Queen Elizabeth II celebrated Holy Thursday by handing out Maundy money in a ceremony held at St George’s Chapel at Windsor Castle, continuing a centuries-old Christian tradition and marking the first time a Royal Maundy Service was held there since 1959. The previous time at Windsor was approximately 600 years ago in the reign of King Henry VI.
Red and white leather purses were handed out to 90 men and 90 women. Inside the red purse was a 2016 UK £5 coin commemorating the Queen’s 90th birthday and a 2016 UK 50p coin memorializing the 950th anniversary of the Battle of Hastings. The white purse included the Maundy coins (silver pennies, twopences, threepences and fourpences) with their face values adding up to 90 pence. All the coins were struck by Britain’s 1100-year old Royal Mint.
Royal Maundy can be traced back in England to the thirteenth century. Edward I (1274 to 1307) started the traditional Maundy Thursday act of giving alms to the poor.
"The Service derives its name from the Latin ‘mandatum’ meaning a commandment and its opening words are Jesus said: ‘I give you a new commandment: Love one another: As I have loved you, so you are to love one another’," St George’s Chapel describes.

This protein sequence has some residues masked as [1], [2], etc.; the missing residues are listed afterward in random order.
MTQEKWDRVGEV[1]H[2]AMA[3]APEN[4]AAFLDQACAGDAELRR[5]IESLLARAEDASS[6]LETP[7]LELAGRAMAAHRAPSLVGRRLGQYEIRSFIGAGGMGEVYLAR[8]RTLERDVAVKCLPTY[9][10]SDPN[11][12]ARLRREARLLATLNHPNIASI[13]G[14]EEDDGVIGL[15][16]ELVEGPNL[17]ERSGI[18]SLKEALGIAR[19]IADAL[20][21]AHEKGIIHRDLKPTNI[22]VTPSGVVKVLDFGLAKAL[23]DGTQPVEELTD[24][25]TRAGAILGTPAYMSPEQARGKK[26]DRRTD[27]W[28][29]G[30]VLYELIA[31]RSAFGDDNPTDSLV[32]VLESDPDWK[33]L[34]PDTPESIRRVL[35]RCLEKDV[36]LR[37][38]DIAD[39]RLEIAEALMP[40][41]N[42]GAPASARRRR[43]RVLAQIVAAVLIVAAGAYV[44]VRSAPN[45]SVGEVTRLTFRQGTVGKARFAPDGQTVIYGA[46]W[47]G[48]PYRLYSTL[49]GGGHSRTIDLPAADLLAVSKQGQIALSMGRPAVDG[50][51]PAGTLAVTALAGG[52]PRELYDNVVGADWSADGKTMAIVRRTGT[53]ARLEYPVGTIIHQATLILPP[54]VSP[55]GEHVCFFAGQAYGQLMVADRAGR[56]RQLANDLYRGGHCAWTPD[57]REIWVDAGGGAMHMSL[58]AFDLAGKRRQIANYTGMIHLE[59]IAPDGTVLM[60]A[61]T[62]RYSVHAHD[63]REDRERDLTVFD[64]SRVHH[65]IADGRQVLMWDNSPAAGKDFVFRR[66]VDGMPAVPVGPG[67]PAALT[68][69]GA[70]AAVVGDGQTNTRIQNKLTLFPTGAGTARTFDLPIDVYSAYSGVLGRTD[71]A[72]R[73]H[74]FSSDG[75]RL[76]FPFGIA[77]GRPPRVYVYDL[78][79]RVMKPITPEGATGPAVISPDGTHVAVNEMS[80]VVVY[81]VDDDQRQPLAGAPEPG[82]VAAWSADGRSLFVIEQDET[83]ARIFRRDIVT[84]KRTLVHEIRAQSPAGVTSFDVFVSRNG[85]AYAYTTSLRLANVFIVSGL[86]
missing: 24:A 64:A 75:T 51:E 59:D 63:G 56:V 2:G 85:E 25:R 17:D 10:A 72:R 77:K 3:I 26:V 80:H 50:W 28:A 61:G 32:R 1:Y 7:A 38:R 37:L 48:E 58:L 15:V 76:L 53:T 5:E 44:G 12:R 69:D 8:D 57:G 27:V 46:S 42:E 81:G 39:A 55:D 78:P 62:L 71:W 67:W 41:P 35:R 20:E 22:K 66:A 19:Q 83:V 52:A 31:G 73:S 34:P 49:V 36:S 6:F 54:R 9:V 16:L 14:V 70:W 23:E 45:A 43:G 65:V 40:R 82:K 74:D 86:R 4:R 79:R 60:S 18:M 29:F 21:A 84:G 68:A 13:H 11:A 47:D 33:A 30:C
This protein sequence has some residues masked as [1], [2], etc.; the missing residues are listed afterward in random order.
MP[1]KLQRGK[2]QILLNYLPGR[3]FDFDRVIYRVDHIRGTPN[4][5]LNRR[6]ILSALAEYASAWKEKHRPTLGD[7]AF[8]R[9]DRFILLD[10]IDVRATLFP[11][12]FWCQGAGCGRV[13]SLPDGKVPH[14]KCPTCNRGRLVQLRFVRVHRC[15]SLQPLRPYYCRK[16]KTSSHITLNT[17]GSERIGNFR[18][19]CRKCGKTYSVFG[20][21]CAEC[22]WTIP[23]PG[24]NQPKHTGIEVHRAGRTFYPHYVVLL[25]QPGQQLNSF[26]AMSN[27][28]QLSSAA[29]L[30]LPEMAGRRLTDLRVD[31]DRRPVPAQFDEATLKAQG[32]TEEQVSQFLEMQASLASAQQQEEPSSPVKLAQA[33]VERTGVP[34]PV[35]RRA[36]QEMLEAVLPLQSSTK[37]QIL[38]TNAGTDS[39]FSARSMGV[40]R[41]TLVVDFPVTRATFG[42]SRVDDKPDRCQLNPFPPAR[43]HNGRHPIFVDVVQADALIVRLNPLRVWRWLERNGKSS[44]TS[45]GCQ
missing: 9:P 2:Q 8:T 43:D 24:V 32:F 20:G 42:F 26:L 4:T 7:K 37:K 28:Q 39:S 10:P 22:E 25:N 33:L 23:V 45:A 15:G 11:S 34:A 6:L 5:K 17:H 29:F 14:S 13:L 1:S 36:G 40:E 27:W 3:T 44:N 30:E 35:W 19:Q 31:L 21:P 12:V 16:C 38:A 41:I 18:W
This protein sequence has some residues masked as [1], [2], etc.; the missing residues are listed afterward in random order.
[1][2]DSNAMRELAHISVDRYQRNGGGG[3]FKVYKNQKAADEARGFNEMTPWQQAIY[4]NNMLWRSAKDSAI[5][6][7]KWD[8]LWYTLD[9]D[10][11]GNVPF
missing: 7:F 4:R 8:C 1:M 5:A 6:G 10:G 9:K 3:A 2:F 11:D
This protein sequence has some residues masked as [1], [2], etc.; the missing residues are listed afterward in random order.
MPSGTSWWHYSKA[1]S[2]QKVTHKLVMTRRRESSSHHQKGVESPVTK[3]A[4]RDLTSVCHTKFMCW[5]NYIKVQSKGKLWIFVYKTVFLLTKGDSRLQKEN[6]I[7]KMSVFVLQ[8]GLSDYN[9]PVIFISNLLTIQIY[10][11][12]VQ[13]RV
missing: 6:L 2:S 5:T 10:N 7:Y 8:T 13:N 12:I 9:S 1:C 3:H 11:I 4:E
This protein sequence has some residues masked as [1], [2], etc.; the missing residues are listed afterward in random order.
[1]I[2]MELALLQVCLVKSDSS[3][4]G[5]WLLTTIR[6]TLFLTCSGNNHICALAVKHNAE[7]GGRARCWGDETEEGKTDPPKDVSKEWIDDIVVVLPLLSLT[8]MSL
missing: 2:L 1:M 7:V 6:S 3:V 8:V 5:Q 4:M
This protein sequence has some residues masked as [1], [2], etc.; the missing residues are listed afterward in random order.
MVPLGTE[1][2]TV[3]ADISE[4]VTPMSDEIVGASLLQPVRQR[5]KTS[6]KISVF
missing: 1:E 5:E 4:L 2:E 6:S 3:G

Some of the specifics of the tradition have changed, but it still involves individuals receiving gifts from the monarch. In more recent times, the number of recipients has changed annually to equal the monarch’s age. With Queen Elizabeth II on April 21 celebrating her 90th birthday, an equal number of men and women were chosen to receive the Maundy money. They were selected from across the country, not the local diocese as is usual, in recognition of their service to the community and the Church.
A short video, courtesy of The Telegraph, offers raw footage of Queen Elizabeth II during the traditional ceremony.
To ready more about the unique Maundy money, visit the Royal Mint webpage right here.